Best & Worst State Economies

· Updated: April 03, 2024

“The economy, stupid” — a rallying cry for the staff of Bill Clinton's 1992 presidential campaign, often misquoted as “It's the economy, stupid,” this phrase remains one of the most popular maxims in modern American politics.

Economic health is considered a central issue in any presidential election, and 2024 looks to be no different. While it's not entirely clear to political scientists exactly how voters judge the health of the economy, there's no doubt that for many people, the perceived state of the economy will be one of the biggest influences on their vote. In fact, for about 1 in 3 American adults, the economy will be the main driver of their voting decisions in 2024.

Today, more Americans view the national economy as being in excellent shape (18 percent) than in poor shape (12 percent), but as with many other political issues, most of us are in the middle with 37 percent rating the economy as good and another 30 percent saying it's only fair. Still, the percentage of people who say the economy as excellent more than doubled from the start of 2018 to the end of 2019.

But the truth is that the nation's economy, healthy or not, is really a collection of a bunch of smaller economies. As the states go, so goes the nation. So which states have the most robust economies — and which ones need to make the most progress?

To understand the relative health of the individual economies of the 50 states and the District of Columbia, we'll examine data from the U.S. Bureau of Labor Statistics and the Bureau of Economic Analysis covering topics like unemployment, average wages, and gross domestic product.

You can jump to the bottom of the page to see our full methodology, but here's a quick summation: We ranked the states from best to worst in a total of nine categories, and those rankings were added together to create a total ranking in which higher numbers equate to a healthier economy.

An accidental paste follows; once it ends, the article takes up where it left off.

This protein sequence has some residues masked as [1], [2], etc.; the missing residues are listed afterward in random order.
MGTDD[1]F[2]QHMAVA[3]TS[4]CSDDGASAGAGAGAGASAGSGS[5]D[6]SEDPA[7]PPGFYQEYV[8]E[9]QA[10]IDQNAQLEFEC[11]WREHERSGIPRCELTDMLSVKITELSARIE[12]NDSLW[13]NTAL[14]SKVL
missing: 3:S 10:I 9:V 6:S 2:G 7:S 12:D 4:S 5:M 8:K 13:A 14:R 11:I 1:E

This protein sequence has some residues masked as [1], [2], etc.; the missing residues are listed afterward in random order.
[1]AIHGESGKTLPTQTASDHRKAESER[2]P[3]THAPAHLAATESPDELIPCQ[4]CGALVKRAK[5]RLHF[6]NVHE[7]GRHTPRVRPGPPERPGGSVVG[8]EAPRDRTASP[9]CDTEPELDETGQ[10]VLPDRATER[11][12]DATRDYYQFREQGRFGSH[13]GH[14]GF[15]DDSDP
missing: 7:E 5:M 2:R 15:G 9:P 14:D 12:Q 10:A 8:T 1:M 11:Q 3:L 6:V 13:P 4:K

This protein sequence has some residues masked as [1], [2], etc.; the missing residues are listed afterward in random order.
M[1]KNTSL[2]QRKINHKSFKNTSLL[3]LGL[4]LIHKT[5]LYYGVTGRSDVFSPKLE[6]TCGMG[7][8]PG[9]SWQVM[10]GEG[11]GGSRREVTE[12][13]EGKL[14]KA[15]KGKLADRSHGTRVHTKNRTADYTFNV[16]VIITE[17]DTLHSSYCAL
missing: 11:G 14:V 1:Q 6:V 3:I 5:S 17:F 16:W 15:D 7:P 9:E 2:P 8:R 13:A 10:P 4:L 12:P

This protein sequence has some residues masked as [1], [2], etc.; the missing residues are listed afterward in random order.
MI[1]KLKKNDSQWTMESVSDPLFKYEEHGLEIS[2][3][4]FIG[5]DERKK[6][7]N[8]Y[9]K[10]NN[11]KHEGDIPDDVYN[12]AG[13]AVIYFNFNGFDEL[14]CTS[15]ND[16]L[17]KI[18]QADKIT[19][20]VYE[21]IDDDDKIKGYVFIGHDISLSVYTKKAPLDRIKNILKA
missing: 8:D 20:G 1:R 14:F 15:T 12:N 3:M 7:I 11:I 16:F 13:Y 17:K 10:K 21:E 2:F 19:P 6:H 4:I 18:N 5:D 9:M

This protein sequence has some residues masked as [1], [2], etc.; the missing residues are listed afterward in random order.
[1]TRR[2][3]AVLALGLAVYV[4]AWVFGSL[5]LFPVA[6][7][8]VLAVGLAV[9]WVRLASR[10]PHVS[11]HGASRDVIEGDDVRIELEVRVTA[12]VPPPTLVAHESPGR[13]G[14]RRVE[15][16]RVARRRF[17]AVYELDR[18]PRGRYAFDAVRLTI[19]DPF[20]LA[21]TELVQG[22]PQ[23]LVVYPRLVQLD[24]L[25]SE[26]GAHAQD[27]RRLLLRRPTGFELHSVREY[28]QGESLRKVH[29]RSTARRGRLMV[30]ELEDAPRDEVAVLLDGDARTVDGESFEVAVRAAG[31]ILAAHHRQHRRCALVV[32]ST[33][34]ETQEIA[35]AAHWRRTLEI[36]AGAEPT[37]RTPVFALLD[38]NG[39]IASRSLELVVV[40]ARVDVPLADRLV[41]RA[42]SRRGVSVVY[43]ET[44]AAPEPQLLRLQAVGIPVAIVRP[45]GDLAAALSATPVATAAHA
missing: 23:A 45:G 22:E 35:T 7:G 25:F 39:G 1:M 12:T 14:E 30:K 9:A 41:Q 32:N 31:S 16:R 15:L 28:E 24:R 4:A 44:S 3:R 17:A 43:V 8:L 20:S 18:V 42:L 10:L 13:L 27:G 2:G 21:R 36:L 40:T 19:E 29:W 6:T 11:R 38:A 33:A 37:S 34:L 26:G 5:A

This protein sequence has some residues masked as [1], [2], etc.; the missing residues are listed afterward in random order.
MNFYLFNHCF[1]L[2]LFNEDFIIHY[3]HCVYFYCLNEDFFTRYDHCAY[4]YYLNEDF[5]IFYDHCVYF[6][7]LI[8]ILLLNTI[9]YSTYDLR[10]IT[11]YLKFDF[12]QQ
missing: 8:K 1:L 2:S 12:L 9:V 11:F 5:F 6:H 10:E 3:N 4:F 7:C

Economic Health Index

According to our formula, the state with the healthiest economy is Massachusetts, followed closely by Colorado. Just six points separate No. 1 Massachusetts and No. 2 Colorado. California, New Jersey, and Virginia make up the remainder of the top five, giving the West and Northeast each two states in the top five.

The state with the worst economy, according to our analysis, is Mississippi, with a total score that's less than one-ninth the score for Massachusetts.

In addition to being home to the No. 1-ranked state, Massachusetts, the Northeastern U.S. has the highest average score of any of the four major regions of the country.

The Midwest and South have by far the lowest average scores of the four regions, and six of the bottom 10 states are in the South. However, both regions have at least one state in the top 10, and the South is home to the overall No. 5 state, Virginia.

Jobs and Unemployment

Few issues impact the average person more than job availability where they live. Nationally, since the dark days of the Great Recession, unemployment dropped by nearly two-thirds between November 2009 and November 2019, falling from near-double digits (9.9 percent) to just 3.5 percent. More than half the states have rates even lower, though a few have considerably higher jobless rates.

More than a dozen states have seen unemployment rise in recent months despite a continued decline in joblessness on the national level. Still, the vast majority of states have seen either no change or a decline in unemployment.

When taking an even longer view of joblessness data, only two states have failed to see their rates decline over the past five years. South Dakota's rate is unchanged from the 2015 annual average, while Nebraska's unemployment rate has increased by 3.3 percent in that time.